#Budget2016; No penalty in respect of Income-tax cases with disputed tax up to Rs.10 lakh
While presenting the General Budget 2016-17 in Lok Sabha today, the Union Finance Minister Shri Arun Jaitley said that litigation is a scourge for tax friendly regime and creates an environment of distrust. Litigation also leads to increasing the compliance cost of the tax payers and administrative cost for the Government. There are 3 lakh tax cases pending with the 1st Appellate Authority with disputed amount being 5.5 lakh crores. In order to reduce this number new dispute Resolution Scheme (DRS) is launched. Following are highlights of dispute resolution scheme:
• A taxpayer who has an appeal pending as of today before the Commissioner (Appeals) can settle his case by paying the disputed tax and interest up to the date of assessment.
• No penalty in respect of Income-tax cases with disputed tax up to Rs. 10 lakh will be levied.
• Cases with disputed tax exceeding Rs. 10 lakhs will be subjected to only 25% of the minimum of the imposable penalty for both direct and indirect taxes.
• Any pending appeal against a penalty order can also be settled by paying 25% of the minimum of the imposable penalty.
• Certain categories of persons including those who are charged with criminal offences under specific Acts are proposed to be barred from availing this scheme.
With special reference to Government’s assurance of not to create retrospectively of fresh tax liability, Union Finance Minister Shri Arun Jaitley reiterated this commitment to provide a stable and predictable taxation regime. He proposed one-time scheme of Dispute Resolution for past cases ongoing under retrospective amendment. One can settle the case by paying only the tax arrears in which case liability of the interest and penalty shall be waived. This is subject to agreeing to withdraw any pending case lying in any Court or Tribunal or any proceeding for arbitration, mediation etc. under BIPA.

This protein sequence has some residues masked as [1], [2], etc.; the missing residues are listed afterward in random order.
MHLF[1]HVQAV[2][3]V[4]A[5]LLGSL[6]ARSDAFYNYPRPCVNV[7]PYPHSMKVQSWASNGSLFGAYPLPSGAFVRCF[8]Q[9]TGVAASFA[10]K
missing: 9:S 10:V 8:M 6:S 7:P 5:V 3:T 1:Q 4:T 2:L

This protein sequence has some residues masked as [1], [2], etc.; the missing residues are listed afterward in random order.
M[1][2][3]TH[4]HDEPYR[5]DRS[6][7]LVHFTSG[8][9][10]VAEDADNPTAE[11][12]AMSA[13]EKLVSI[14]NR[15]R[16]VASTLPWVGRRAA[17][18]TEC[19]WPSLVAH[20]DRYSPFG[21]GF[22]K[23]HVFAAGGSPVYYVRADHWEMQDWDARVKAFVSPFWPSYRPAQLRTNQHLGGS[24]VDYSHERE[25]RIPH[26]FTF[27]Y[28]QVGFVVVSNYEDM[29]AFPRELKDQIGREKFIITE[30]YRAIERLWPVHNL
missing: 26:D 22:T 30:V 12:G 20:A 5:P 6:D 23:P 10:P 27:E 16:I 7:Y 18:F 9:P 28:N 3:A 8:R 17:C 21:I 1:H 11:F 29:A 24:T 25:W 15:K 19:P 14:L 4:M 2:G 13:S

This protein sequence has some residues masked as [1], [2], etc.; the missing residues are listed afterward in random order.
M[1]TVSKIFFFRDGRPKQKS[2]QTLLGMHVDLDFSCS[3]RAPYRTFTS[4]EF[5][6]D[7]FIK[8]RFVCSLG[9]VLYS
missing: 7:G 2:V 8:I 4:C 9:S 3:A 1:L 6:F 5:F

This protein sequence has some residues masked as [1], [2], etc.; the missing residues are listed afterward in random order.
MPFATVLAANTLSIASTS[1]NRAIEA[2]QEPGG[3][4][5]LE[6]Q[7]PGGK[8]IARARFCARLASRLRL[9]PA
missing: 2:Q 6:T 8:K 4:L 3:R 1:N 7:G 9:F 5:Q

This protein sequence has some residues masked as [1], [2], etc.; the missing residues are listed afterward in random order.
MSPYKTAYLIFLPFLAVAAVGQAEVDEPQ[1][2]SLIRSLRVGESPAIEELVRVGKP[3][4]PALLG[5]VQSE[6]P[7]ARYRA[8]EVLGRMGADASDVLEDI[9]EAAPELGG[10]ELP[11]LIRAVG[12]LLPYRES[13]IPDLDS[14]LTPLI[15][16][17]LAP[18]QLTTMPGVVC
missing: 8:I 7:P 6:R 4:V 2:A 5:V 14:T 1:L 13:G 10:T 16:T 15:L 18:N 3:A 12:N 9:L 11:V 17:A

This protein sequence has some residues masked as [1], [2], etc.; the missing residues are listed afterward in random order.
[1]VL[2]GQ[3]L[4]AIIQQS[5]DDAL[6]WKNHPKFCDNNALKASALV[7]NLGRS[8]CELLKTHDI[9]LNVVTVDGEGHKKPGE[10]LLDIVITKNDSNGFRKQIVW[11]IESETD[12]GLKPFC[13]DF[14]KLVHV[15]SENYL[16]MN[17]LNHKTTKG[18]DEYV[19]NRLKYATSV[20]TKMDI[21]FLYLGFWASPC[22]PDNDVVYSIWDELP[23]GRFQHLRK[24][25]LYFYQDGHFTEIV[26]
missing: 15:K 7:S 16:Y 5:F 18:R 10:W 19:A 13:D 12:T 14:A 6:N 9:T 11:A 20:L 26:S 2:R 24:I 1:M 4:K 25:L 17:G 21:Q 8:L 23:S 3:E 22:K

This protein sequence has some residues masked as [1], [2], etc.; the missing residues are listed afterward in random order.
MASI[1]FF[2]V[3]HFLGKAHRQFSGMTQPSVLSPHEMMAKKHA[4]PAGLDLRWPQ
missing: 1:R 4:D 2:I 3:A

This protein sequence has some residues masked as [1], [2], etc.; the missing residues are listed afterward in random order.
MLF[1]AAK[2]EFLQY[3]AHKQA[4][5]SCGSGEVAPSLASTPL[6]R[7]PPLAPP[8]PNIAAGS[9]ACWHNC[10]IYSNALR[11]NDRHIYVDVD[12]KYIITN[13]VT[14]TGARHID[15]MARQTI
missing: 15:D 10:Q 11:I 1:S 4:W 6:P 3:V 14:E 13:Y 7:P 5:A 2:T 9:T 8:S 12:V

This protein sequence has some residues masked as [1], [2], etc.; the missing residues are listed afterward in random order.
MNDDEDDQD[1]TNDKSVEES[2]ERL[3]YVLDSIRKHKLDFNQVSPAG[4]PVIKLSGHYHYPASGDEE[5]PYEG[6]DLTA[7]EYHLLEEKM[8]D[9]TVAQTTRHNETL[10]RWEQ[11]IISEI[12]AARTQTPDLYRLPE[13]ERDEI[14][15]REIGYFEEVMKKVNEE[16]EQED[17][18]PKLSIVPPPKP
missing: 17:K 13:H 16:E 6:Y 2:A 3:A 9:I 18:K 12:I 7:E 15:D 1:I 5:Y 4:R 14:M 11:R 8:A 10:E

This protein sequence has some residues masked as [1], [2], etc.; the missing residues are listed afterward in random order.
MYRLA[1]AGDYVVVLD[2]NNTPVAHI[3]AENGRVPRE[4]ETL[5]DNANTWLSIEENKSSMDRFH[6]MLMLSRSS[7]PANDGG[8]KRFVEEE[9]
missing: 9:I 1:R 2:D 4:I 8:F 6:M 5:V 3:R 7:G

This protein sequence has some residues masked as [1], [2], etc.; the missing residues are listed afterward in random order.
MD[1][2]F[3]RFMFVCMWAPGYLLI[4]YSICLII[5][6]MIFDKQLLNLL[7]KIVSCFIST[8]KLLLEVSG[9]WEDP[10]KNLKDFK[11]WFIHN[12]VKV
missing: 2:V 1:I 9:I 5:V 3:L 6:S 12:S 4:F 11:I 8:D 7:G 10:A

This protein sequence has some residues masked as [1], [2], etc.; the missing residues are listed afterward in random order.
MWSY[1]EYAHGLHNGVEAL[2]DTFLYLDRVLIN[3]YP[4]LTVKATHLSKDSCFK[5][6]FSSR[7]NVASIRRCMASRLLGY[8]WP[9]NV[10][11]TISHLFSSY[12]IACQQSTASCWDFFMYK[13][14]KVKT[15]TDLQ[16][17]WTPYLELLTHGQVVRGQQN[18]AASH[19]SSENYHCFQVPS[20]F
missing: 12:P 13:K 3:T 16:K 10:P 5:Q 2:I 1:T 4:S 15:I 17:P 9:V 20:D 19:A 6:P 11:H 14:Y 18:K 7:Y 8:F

Identifying that levy of heavy penalty as a cause of large number of disputes, Shri Jaitley proposed to modify the scheme of penalty by providing different categories of misdemeanor with graded penalty and thereby substantially reducing the discretionary power of the tax officers. The penalty rates will now be 50% of tax in case of underreporting of income and 200% of the tax where there is misreporting of facts. Remission of penalty is also proposed where taxes are paid and appeal is not filed.
Quantification of disallowance of expenditure relatable to exempt income in terms of Section 14A of the Income Tax Act is another issue led to number of disputes. Hence, it has been proposed to rationalize formula in Rule 8D governing such quantification.
Certain Tax Reliefs announced for small tax payers and others.
While presenting the General Budget 2016-17 in Lok Sabha here today, the Union Finance Minister Shri Arun Jaitley said that the taxation is a major tool available to Government for removing poverty and inequality and this has to be cautiously exercised. But, he would like to give relief to small tax payers, the Finance Minister added.
Thus the ceiling of tax rebate under Section 87A of IT Act has been proposed to be raised to Rs. 5,000 from Rs. 2,000 for individuals with income less than Rs. 5 lakhs. He said that above 2 crore tax payers would get a relief of Rs. 3,000. The limit of deduction of house rent paid under section 80GG has also been raised to Rs. 60,000 from the existing Rs. 24,000 per annum to give relief to employees who live in rented houses.
Under the presumptive taxation scheme under Section 44AD of the Income tax Act, the limit of turnover or gross receipts has been raised to two crore rupees from the exiting one crore rupees to benefit about 33 lakh small business people. It frees a large number of such assesses in the MSME category from the burden of maintaining detailed books of account and getting audit done.
The presumptive taxation scheme is to be now extended to professionals with gross receipts up to Rs. 50 lakh with the presumption of profit being 50% of the gross receipts.